Art Director, Takahiro Kurashima, has designed an elegantly simple and technical set of visual elements, which are brought to life by the reader through interaction. The abstract graphical patterns are set in motion when you move the attached special foil across them: known as the moiré effect.
Moiré effect is a visual perception that occurs when viewing a set of lines or dots that is superimposed on another set of lines or dots, where the sets differ in relative size, angle, or spacing. It’s almost magical the way very simple, static elements can become very beautiful and dynamic.
The book shows the interactive playful opportunities that are available with print. This is one of three books by Kurashima available exploring this moiré effect within the print.
The DAWN Cafe (Diverse Avatar Working Network) in Akasaka, Tokyo, is staffed by robot avatars, which are remotely controlled by people with severe physical disabilities, who otherwise would not be able to work and have very little day-to-day human interaction. Powered by human intelligence, the robots are able to take your order, serve you food and drinks and respond to have questions or requests.
This pioneering approach to technology is providing unique opportunities to people, fulfilling their desire to work and be a part of society despite their disabilities. Many people are worried that technology is replacing human interaction, but actually this cafe is enabling it and empowering people.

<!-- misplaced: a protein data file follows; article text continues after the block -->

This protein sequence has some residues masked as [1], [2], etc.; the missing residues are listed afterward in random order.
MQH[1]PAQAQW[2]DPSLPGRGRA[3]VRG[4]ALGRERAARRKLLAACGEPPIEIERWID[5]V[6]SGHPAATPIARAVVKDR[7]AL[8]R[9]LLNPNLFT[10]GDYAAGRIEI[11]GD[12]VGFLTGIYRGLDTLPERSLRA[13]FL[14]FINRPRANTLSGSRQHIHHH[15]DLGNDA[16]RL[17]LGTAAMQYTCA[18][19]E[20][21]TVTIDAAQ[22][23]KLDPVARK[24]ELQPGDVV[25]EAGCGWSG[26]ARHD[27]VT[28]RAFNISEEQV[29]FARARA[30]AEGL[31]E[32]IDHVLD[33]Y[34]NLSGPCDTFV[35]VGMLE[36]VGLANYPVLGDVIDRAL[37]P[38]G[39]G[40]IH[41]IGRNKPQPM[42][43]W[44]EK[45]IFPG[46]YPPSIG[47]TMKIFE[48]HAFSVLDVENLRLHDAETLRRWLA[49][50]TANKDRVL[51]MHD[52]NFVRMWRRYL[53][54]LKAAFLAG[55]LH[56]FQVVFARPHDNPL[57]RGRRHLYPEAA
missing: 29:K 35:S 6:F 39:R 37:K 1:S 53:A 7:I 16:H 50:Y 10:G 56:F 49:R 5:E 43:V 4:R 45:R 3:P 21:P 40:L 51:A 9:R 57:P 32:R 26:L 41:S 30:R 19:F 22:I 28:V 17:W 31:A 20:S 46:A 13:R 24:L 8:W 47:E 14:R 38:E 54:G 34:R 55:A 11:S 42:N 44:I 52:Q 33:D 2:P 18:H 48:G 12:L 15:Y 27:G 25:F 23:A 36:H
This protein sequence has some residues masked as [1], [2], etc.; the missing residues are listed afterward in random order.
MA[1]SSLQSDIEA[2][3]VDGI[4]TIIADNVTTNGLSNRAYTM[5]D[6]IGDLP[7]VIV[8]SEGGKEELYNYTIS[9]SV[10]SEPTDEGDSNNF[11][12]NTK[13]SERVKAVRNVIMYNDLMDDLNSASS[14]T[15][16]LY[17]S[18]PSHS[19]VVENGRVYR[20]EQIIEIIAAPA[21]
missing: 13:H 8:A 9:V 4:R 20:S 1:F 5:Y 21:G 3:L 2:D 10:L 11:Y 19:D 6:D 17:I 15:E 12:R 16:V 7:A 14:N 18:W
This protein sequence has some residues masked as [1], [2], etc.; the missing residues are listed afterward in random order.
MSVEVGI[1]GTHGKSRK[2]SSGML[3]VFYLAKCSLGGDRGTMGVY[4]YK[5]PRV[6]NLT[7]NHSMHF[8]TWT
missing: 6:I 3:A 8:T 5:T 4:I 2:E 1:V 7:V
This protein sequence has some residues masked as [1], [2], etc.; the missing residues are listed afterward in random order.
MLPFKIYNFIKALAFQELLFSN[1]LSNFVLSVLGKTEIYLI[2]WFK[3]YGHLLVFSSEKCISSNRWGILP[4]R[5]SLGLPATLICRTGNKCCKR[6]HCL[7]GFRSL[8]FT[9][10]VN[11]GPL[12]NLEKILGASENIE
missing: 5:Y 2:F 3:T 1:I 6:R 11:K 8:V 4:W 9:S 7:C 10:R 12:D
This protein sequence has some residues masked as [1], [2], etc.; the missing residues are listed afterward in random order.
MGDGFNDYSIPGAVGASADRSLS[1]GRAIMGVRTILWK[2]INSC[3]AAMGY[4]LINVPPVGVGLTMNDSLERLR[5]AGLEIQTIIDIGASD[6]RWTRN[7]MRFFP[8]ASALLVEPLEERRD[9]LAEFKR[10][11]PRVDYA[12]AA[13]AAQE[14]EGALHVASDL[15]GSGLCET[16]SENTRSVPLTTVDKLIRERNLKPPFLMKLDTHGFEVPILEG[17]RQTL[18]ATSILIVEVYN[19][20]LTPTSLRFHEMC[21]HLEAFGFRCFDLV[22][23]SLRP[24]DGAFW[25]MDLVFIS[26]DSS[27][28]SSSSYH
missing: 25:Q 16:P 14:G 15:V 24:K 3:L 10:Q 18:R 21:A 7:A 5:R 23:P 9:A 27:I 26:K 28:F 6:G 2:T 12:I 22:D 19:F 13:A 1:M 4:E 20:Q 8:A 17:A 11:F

Kentaro Yoshifuji, the CEO of Ory Lab, the organisation running the project said “I want people with disabilities to know that they can work even if they can’t move their body or go outside… At the same time, I want everyone to know that there are many people who want to work even though they can’t move. If they have an opportunity to get a job, it gives them confidence as people who are needed.”
Remember the Rosetta spacecraft which launched in 2004? The spacecraft was on a 10-year mission to catch a comet that was 317 Million miles away and land a probe on it.
The spacecraft arrived at its target, The Rubber Ducky Comet (or 67P/ Churyumov-Gerasimenko), on Aug 6, 2014. The mission included the Philae lander, which made the first touchdown on the comet.
Unfortunately, it did not stay down. Scientists at the European Space Agency said Philae unexpectedly bounced twice before landing on the comet when the probe’s anchor-like harpoon system failed to fire.
Philae ended up in shadow near a cliff face on the head of the 2.5-mile-wide comet. The probe fell silent on Nov 14 as its solar batteries ran out of power. The probe might have failed but Rosetta continued to study its comet, which has a mass of approximately 10 billion tonnes, for almost two years. It beamed information and photographs back to Earth.
The photos that Rosetta sent back have been freely available for a while, but it was only recently that Twitter user landru79 has taken the photographs and pieced together a short GIF revealing dust and cosmic rays on its surface, with stars moving in the background. It looks like it could be footage from the top of Everest but this is from a comet that is flying through space, orbiting the sun every 6.5 years at speeds of 84,000 mph.
Making websites accessible is an important part of website design. This means ensuring contrast is high enough across all elements, including buttons, menus and footers. As everyone’s sight is different, you cannot rely on the designer or developer’s eye to ensure accessibility. Thankfully, Atul Varma has created a useful tool to help with this problem.